"It is essential for all parties to engage in dialogue and create the right balance of incentives in order to stimulate a comprehensive process of reintegration and eventual disarmament," he told members of the U.N. Security Council during a Monday session.
The envoy said Libya's national security was threatened by fighting with militias in Tripoli and the restive city of Benghazi last month. He said it was the central government in Libya that should have a monopoly over the use of force in the country.
Human Rights Watch published a report Monday echoing the envoy's concerns. The rights organization said it was concerned that armed militias in Libya are operating in the country with "de-facto immunity."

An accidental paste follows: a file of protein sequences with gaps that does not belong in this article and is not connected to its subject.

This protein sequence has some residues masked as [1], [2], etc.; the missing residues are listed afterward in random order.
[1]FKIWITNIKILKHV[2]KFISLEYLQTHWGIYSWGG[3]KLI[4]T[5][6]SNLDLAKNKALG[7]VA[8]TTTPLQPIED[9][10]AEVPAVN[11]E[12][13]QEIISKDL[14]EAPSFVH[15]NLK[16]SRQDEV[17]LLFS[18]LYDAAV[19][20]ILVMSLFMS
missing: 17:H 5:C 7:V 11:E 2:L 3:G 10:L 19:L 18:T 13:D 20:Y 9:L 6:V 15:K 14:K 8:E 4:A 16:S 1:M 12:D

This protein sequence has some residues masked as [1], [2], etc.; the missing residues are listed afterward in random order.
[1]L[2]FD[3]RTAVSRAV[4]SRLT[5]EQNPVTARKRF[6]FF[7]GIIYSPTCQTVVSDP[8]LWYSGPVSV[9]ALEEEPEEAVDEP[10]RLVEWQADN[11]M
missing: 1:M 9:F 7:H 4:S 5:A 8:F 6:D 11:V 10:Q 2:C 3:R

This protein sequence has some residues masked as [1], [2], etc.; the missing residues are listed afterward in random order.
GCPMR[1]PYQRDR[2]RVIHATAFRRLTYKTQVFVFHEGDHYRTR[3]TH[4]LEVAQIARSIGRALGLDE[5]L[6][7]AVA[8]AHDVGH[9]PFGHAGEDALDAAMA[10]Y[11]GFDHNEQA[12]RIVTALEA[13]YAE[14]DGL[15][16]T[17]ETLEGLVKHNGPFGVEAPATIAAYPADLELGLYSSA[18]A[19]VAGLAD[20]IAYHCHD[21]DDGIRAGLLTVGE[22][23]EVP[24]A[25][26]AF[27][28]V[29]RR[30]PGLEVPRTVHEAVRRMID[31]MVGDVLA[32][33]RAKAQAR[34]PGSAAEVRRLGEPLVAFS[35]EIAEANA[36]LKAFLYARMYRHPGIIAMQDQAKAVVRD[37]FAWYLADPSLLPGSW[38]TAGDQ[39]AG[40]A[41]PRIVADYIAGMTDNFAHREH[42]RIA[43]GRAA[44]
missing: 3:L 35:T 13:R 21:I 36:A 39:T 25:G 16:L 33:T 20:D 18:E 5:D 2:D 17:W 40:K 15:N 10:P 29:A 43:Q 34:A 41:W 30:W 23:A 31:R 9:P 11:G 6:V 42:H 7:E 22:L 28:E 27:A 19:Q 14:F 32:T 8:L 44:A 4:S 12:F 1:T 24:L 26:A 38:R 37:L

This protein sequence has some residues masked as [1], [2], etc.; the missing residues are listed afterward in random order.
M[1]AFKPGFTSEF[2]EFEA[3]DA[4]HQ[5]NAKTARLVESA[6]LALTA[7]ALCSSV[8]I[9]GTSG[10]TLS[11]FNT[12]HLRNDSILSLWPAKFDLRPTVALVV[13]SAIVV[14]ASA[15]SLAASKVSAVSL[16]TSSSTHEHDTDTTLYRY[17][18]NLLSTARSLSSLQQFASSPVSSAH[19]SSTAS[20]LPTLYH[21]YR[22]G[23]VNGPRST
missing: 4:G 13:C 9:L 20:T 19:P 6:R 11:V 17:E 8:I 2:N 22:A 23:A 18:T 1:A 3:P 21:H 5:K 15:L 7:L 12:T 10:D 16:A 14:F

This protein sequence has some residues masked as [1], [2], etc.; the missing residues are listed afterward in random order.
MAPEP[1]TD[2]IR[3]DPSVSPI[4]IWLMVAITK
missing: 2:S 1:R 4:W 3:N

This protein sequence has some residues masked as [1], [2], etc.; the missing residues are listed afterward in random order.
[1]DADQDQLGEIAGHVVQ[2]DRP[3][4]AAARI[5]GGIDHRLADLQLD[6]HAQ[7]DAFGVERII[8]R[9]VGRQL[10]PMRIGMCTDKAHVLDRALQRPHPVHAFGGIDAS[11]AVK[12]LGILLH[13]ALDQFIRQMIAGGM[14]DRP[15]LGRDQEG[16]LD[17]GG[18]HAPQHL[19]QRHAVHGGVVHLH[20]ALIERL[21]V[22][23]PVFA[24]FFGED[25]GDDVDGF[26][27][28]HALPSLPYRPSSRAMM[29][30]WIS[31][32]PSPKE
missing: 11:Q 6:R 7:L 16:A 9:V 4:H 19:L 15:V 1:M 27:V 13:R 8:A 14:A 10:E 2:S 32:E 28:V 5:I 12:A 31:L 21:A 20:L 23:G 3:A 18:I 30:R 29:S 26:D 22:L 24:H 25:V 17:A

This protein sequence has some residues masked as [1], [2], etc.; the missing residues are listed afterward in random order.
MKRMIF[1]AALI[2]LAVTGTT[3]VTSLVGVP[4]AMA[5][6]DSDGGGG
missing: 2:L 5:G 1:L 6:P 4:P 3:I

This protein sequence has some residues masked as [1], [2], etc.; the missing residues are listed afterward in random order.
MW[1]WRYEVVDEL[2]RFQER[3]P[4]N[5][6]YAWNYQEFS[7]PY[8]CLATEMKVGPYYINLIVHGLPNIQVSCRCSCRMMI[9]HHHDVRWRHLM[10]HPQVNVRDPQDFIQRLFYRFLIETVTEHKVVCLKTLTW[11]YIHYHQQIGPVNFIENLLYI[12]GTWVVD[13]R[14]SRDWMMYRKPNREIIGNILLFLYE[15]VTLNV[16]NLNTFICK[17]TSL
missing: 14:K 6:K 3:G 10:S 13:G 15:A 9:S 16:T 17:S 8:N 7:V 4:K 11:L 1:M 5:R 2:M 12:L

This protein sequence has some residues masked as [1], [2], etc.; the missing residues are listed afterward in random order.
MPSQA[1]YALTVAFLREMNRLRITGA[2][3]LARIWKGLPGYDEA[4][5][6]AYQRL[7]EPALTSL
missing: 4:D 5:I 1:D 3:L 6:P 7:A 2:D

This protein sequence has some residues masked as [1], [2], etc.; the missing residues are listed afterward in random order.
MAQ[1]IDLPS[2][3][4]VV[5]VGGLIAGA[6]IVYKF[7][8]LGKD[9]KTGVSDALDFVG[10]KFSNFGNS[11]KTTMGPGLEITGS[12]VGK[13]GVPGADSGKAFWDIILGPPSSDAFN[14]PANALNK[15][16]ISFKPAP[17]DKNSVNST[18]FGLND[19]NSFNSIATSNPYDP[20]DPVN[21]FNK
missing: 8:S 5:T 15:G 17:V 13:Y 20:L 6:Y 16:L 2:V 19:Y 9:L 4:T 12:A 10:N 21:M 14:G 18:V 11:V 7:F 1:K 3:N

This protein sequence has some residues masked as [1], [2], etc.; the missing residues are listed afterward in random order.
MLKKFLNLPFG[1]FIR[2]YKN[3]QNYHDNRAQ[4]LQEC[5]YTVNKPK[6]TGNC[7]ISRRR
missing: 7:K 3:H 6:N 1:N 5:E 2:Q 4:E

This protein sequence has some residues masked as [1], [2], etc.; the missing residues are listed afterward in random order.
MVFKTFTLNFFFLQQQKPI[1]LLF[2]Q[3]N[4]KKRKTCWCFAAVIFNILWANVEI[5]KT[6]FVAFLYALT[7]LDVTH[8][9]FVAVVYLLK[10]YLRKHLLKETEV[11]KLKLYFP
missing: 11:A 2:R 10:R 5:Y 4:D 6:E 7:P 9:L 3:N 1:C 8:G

Libyan Prime Minister Ali Zeidan told British Foreign Secretary William Hague last month his country has made strides to rein in militias since civil war ended in 2011.
Mitri said, however, there was a general sense of frustration with progress made on the national security front since opposition forces toppled the regime of Moammar Gadhafi two years ago.